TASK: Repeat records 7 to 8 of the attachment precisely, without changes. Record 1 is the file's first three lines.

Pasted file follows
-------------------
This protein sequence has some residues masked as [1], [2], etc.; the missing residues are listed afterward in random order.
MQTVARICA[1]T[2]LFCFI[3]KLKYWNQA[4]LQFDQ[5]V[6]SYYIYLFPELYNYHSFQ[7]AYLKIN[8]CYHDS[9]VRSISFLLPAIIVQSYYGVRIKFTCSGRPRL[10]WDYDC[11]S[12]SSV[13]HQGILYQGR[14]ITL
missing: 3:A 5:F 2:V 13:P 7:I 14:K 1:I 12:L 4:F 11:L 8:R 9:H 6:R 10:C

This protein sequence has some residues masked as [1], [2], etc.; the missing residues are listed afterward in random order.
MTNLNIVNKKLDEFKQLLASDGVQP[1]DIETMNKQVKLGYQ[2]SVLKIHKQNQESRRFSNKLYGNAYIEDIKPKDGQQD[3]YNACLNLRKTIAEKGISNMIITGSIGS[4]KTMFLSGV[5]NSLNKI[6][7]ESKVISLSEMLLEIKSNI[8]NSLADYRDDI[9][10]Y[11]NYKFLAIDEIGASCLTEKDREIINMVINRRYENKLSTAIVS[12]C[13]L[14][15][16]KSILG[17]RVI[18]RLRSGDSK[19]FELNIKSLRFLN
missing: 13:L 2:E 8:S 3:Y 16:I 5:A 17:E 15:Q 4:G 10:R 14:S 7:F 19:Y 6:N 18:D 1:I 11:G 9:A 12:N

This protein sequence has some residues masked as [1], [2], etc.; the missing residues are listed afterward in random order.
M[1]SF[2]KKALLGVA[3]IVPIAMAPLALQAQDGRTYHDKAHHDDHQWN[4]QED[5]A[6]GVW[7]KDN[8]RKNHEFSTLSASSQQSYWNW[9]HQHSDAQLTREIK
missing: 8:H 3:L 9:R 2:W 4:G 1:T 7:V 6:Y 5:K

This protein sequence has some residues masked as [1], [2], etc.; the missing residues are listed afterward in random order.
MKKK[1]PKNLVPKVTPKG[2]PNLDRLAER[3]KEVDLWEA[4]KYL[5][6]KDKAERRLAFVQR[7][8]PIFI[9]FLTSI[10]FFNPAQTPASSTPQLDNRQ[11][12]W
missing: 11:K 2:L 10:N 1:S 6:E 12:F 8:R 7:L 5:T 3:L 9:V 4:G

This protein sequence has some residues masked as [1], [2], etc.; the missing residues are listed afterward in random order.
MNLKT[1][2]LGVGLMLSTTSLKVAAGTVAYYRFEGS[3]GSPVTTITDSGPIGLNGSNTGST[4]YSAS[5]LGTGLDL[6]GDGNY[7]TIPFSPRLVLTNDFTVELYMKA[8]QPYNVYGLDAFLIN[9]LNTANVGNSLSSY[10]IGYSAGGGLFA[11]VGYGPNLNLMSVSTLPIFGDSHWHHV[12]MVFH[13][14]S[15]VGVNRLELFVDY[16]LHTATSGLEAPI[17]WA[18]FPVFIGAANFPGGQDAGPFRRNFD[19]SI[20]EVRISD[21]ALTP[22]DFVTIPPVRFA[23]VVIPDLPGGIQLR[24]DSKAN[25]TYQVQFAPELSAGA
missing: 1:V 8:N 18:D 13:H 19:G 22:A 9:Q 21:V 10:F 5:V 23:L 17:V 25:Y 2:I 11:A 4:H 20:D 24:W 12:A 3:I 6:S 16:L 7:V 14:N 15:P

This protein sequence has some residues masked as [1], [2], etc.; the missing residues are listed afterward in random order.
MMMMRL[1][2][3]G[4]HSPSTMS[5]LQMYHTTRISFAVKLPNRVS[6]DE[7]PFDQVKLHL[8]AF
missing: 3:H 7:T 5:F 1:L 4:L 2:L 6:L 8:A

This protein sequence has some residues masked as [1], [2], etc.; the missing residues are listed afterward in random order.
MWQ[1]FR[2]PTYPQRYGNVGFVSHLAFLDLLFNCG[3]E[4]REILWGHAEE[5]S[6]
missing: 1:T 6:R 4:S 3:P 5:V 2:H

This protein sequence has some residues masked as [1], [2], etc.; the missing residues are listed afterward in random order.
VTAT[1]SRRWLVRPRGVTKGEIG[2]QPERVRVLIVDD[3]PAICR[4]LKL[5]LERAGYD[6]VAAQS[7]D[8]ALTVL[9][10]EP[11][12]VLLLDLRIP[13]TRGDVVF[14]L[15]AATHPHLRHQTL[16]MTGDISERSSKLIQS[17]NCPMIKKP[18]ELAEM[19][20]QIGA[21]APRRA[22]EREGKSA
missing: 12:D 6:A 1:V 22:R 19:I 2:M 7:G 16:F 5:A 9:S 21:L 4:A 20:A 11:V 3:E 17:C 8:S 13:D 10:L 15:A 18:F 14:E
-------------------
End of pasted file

This protein sequence has some residues masked as [1], [2], etc.; the missing residues are listed afterward in random order.
MWQ[1]FR[2]PTYPQRYGNVGFVSHLAFLDLLFNCG[3]E[4]REILWGHAEE[5]S[6]
missing: 1:T 6:R 4:S 3:P 5:V 2:H

This protein sequence has some residues masked as [1], [2], etc.; the missing residues are listed afterward in random order.
VTAT[1]SRRWLVRPRGVTKGEIG[2]QPERVRVLIVDD[3]PAICR[4]LKL[5]LERAGYD[6]VAAQS[7]D[8]ALTVL[9][10]EP[11][12]VLLLDLRIP[13]TRGDVVF[14]L[15]AATHPHLRHQTL[16]MTGDISERSSKLIQS[17]NCPMIKKP[18]ELAEM[19][20]QIGA[21]APRRA[22]EREGKSA
missing: 12:D 6:A 1:V 22:R 19:I 2:M 7:G 16:F 5:A 9:S 21:L 4:A 20:A 11:V 3:E 17:C 8:S 13:D 10:L 15:A 18:F 14:E